When her mother is executed for witchcraft, Elizabeth Anne Hawksmith has only one way to save herself from the same fate. She must succumb to the will of Gideon Masters, the Warlock, who will instruct her in the magic arts and bring her immortality. But of course there is a price to pay, and Gideon pursues her across the centuries to claim that payment. We follow Elizabeth from 17th century rural England to Victorian London, from the battlefields of WWI to the present day and her final encounter with her enemy.
This is a fast-paced and engrossing tale, and Paula Brackston has undoubted literary talent. She keeps a tight hold on the narrative and ties all the different episodes in together with a deft touch. I kept turning the pages and found myself engrossed in the story. Certainly a book group would find plenty to discuss here, with the themes of witchcraft and healing, war and medicine.
However, I do have a couple of criticisms. For a start the book needs the attention of a good editor (a perennial gripe of mine - where are all the good editors?) There are some infelicitous expressions - viridian grasses, fescued fields. Someone in the 17th century section is called a "lech" - which is surely an anachronism - and later on p329 someone in described as having the audacity "to letch". On both occasions the word jars - as well as being spelled inconsistently. The otherwise fluent writing now and again descends into cliché, particularly in the war episodes, the part of the book where Paula Brackston seems least comfortable.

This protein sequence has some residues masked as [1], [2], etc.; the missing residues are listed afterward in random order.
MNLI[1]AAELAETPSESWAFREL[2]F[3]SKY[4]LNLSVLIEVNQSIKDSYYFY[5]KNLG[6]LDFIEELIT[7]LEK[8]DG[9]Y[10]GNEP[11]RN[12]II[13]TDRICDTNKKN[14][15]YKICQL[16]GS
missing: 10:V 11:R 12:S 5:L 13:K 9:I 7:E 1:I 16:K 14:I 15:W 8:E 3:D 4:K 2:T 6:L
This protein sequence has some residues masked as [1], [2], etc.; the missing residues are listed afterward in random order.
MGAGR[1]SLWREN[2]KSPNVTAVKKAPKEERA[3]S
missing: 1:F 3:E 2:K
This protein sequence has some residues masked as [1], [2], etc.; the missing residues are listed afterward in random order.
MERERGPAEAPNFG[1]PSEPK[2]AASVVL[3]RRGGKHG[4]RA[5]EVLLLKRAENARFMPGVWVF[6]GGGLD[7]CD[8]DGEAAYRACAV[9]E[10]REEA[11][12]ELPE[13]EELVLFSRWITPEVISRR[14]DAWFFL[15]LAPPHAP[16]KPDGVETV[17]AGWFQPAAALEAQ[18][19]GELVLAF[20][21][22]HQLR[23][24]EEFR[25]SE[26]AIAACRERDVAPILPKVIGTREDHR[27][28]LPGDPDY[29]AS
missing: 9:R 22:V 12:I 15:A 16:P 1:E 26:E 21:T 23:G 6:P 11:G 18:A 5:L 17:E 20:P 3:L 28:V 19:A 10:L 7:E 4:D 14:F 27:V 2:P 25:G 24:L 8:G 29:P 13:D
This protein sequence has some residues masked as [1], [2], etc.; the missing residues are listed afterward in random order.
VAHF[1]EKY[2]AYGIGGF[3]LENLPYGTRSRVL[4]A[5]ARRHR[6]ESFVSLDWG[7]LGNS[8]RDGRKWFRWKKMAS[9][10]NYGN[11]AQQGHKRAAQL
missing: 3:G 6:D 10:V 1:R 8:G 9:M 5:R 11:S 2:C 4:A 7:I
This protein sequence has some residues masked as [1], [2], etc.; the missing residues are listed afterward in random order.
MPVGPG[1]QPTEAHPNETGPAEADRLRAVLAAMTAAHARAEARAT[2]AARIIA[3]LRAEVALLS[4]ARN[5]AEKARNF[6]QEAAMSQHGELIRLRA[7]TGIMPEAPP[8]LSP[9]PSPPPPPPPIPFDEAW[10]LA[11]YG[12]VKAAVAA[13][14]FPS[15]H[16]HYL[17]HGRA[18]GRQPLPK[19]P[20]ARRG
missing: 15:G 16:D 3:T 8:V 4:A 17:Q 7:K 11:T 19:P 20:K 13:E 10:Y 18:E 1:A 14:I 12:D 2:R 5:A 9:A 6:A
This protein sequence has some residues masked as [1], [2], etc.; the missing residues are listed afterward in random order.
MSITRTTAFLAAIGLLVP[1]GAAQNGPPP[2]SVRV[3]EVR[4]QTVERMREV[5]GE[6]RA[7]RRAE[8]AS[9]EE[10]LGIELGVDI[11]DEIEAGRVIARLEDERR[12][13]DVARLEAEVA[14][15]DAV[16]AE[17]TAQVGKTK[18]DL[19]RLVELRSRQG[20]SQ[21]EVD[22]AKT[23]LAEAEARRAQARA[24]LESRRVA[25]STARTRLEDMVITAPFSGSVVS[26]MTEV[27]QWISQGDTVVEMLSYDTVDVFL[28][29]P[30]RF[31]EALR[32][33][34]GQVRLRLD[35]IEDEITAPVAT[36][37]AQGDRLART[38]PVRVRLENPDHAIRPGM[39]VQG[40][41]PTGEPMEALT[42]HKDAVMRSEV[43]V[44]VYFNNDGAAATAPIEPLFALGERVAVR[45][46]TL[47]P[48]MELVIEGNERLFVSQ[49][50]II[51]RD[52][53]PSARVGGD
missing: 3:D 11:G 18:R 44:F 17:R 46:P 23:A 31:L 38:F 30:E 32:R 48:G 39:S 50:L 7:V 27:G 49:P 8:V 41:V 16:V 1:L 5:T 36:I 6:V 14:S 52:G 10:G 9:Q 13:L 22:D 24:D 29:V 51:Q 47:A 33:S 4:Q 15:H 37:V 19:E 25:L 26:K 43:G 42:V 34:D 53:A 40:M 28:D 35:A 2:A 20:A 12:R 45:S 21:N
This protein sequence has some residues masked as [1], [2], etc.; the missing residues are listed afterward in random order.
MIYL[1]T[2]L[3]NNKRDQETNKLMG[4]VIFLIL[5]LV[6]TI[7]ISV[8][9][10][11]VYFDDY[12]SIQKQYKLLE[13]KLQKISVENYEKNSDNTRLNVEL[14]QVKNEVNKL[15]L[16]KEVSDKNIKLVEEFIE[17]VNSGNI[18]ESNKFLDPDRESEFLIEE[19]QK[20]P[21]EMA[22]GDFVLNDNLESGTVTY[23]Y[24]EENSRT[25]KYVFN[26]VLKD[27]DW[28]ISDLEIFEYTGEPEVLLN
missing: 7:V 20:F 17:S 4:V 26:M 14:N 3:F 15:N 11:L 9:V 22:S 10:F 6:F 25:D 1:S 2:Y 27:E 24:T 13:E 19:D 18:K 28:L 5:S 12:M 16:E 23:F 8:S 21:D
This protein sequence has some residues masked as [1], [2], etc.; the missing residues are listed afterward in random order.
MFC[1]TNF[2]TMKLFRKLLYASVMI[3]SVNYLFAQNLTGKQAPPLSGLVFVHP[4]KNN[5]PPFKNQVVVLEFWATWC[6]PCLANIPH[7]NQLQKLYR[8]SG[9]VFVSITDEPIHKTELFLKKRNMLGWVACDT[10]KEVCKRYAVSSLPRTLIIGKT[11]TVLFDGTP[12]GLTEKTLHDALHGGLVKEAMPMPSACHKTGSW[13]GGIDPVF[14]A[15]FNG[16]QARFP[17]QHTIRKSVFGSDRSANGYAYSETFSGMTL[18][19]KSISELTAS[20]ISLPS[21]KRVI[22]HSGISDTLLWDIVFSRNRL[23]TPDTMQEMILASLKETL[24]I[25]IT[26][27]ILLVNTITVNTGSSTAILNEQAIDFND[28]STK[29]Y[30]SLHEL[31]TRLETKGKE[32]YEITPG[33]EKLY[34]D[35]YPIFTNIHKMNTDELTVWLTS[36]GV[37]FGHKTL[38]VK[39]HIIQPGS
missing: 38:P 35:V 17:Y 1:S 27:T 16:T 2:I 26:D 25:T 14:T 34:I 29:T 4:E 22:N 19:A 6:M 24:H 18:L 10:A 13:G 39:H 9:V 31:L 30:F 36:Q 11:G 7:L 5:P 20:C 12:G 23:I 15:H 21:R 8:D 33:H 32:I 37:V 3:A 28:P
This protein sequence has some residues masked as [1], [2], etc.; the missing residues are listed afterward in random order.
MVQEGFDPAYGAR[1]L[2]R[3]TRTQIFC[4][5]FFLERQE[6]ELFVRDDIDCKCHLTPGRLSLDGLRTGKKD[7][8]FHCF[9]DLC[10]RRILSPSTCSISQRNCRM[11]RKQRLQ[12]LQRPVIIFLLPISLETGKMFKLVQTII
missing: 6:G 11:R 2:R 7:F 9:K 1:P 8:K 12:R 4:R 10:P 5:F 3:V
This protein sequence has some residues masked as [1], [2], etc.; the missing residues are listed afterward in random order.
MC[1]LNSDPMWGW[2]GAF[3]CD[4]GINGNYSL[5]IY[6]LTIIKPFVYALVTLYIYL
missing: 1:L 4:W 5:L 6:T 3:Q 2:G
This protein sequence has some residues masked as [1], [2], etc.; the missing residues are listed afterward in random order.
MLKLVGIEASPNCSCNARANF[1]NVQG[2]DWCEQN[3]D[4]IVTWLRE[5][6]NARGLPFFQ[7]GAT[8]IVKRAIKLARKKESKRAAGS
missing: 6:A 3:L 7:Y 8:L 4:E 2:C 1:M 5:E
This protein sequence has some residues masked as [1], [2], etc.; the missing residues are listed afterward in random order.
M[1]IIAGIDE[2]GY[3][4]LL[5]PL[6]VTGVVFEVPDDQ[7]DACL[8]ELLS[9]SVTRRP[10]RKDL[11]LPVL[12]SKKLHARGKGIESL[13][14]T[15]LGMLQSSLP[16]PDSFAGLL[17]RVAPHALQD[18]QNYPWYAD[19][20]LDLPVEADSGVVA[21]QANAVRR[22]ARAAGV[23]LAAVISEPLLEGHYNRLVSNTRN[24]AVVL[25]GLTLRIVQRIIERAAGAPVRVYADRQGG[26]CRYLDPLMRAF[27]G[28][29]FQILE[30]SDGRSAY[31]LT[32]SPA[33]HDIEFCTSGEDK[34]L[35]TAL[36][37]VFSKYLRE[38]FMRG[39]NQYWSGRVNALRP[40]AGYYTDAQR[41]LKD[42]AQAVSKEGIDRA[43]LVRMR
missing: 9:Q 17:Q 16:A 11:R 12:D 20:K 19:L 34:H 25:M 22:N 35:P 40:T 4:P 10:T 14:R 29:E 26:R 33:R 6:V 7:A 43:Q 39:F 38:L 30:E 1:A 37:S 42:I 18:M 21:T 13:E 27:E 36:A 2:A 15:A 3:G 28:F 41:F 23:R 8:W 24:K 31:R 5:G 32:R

But these are minor quibbles compared to the main one, which is the magic in the book. Now obviously this is a fantastical tale and in order to enjoy it we have to suspend our disbelief. And most of the time that is easy enough to do. The narrative is compelling enough for that. But every so often the author's imagination seems to run away with her. There is no need for the monstrous creatures that turn up on a couple of occasions and most certainly not for the troupe of sparkly fairies who lend a farcical element to an otherwise important scene. The book deals relatively realistically with witchcraft and just doesn't need these rather silly additions. And I'm quite sure anyone truly interested or involved in Wicca wouldn't be too impressed.
Nevertheless, on the whole I found it an enjoyable book, and for a first novel has much to recommend it.The Book of Shadows